Danese noted that in a study by Ford et al. (2004), recurrent depressions, but not single depressions, were also significantly associated with increased CRP. In a meta-analysis by Nanni et al. in the American Journal of Psychiatry in 2012, Danese and colleagues found that across multiple studies, childhood maltreatment was associated with a twofold increase in the incidence of depression and a twofold increase in the persistence of depression (chronic depression or treatment resistance). The traditional optimal treatment for depression, combined psychotherapy and pharmacotherapy, was also significantly less effective in those with histories of childhood maltreatment. However, psychotherapy alone was equally effective in those with and without childhood maltreatment.
Together these data suggest that childhood maltreatment, partly through an inflammatory pathway, results in multiple difficulties in adulthood, including depression and treatment resistance. These data speak to the importance of attempting to prevent maltreatment in the first place, and ameliorating its consequences should it occur.
Editor’s Note: In a 2014 article in the Journal of Nervous and Mental Disorders, this editor Robert Post and colleagues reported that childhood adversity (verbal, physical, or sexual abuse) is associated with increases in medical comorbidities in adult patients with bipolar illness, and it is likely that inflammation could play a role in some of these medical conditions.
In a poster at the 2014 meeting of the American Academy of Child and Adolescent Psychiatry, researcher Larissa Portnoff reported that NF-kB, a marker of inflammation that can be measured in two types of white blood cells (lymphocytes and monocytes), was significantly elevated in adolescents who had bipolar disorder compared to healthy control participants.
Several other inflammatory markers have been linked to bipolar disorder, including c-reactive protein (CRP) and TNF alpha. The new data about NF-kB suggests that another inflammatory pathway is overactive in the disorder. NF-kB levels did not correlate with the severity of manic or depressive symptoms, as do levels of some other inflammatory markers.
C-reactive protein, or CRP, is a protein found in blood plasma, the levels of which rise in response to inflammation. In a recent study, levels of CRP were able to predict which of two antidepressants a patient was more likely to respond to.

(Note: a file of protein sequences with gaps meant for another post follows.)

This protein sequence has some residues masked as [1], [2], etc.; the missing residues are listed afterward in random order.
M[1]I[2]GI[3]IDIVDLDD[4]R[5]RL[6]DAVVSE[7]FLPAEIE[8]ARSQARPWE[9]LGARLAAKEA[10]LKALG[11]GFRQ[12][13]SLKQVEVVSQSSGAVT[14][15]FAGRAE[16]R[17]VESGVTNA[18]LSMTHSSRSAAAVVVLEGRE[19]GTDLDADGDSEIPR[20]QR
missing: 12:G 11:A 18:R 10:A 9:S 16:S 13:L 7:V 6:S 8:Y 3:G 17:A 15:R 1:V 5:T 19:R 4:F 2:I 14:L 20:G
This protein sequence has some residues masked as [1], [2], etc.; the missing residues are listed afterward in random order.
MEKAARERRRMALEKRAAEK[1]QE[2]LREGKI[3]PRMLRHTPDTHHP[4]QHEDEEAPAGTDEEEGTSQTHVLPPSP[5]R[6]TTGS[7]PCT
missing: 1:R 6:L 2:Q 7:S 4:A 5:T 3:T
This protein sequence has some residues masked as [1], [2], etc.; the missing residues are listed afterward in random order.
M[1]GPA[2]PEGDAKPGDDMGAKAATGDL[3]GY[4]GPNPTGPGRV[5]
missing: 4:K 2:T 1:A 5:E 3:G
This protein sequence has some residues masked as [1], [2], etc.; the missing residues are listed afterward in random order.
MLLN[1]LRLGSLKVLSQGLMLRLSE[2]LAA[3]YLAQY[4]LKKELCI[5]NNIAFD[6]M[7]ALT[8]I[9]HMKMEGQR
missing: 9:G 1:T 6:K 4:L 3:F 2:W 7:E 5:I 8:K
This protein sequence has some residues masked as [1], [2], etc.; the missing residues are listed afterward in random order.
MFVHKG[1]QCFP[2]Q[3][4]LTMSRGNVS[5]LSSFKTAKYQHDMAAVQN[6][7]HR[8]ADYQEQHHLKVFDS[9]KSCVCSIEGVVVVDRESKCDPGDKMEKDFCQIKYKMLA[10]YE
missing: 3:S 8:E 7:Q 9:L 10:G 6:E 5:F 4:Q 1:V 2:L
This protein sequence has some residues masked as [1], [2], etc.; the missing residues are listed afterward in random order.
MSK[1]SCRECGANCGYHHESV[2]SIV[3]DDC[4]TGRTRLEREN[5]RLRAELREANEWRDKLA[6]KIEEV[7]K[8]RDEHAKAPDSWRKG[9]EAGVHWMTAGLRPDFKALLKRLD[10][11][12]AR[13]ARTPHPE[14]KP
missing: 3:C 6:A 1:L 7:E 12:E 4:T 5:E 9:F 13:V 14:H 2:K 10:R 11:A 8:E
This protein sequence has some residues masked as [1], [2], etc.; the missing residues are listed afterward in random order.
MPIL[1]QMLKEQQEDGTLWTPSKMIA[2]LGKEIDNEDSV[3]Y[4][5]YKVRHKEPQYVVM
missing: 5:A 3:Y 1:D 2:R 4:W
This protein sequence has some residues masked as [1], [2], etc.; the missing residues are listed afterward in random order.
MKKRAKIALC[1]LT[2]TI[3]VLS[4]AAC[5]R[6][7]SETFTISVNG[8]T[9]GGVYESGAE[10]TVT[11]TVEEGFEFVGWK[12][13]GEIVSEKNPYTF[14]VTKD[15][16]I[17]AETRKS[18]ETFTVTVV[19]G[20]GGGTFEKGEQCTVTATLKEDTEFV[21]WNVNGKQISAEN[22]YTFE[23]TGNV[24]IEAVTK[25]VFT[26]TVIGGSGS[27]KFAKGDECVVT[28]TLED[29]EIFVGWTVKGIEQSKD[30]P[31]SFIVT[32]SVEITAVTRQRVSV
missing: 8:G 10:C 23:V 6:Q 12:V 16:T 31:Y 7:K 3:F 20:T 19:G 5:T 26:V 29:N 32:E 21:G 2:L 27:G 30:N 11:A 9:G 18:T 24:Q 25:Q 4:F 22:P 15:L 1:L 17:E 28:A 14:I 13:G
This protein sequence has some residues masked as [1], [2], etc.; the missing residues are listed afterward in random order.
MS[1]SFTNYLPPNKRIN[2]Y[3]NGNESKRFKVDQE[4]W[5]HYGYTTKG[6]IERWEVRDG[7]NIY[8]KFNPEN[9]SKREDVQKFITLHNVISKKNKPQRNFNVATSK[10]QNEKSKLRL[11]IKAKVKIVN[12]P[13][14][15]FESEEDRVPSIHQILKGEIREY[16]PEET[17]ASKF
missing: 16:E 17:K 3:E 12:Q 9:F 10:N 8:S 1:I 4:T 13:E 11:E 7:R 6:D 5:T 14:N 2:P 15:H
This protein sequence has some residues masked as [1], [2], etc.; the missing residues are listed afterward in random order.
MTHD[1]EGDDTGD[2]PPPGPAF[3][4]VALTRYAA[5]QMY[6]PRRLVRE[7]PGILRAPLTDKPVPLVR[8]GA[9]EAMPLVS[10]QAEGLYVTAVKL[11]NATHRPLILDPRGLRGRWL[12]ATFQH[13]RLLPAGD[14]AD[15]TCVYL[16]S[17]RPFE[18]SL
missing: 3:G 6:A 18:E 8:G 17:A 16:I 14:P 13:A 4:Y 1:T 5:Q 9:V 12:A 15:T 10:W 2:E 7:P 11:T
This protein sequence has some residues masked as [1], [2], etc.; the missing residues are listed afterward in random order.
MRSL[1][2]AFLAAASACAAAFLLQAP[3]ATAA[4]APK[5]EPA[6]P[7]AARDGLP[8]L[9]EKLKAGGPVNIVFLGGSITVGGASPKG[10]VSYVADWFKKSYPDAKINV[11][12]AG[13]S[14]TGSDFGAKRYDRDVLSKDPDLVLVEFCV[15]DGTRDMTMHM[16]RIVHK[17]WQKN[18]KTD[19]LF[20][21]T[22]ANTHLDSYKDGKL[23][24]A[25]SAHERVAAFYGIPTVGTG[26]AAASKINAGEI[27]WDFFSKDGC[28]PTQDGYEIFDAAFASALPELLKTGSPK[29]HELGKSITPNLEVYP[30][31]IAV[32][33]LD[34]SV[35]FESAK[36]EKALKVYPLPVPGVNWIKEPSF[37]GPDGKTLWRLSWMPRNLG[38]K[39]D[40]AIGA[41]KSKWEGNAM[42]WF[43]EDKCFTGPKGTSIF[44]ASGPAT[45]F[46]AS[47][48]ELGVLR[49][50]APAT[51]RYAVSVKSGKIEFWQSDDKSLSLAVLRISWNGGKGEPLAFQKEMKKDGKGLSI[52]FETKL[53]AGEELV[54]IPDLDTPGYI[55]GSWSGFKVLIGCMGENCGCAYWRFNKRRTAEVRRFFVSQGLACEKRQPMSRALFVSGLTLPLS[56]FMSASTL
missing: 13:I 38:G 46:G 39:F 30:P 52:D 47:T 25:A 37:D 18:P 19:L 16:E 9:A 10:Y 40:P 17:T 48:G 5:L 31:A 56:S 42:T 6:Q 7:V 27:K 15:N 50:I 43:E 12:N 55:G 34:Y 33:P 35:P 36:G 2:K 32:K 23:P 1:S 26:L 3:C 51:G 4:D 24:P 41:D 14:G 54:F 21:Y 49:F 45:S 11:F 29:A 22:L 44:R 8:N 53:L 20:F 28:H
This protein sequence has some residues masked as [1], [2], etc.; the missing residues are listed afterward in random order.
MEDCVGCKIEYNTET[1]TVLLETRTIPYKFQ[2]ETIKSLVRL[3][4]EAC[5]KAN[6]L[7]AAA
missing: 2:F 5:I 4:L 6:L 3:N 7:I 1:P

The 2014 article by Rudolph Uher et al. in the American Journal of Psychiatry reported that low levels of CRP (<1 mg/L) predicted a good response to the selective serotonin reuptake inhibitor (SSRI) escitalopram (Lexapro) while higher levels of CRP predicted a good response to the tricyclic antidepressant nortriptyline, a blocker of norepinephrine reuptake.
The research was part of the Genome-Based Therapeutic Drugs for Depression (GENDEP) study, a multicenter open-label randomized clinical trial. CRP was measured in the blood of 241 adult men and women with major depressive disorder. In the article the researchers say that CRP and its interaction with medication explained more than 10% of the individual variance in response to the two antidepressants.
If these findings can be replicated with these and similarly acting drugs, it would be a very large step in the direction of personalized medicine and the ability to predict individual response to medications.
Joanna Soczynska in Roger McIntyre’s lab at the University of Toronto presented a poster at the 2014 meeting of the International College of Neuropsychopharmacology (CINP) on the anti-inflammatory and neuroprotective antibiotic minocycline.
Twenty-seven patients with a major depression received minocycline in addition to the medications they were already being prescribed. Dosage was 100mg twice a day. Treatment with adjunctive minocycline was associated with significant improvement on several scales that measure depression severity.
Editor’s Note: What was particularly interesting was that a subset of patients achieved complete remission, raising the question whether these patients might have markers of inflammation that would predict this excellent response. The authors concluded that the “results provide a rationale for testing minocycline’s efficacy in a larger randomized, placebo-controlled trial.”
Exactly this type of study was proposed a year ago by researcher Andy Nierenberg and given the best marks by a National Institute of Mental Health review committee but was turned down for funding because the National Institute of Mental Health has implemented a new initiative, Research Domain Criteria (RDoC), that lays out new criteria for research, limiting funding to those studies that focus on a molecular target that spans several diagnoses.)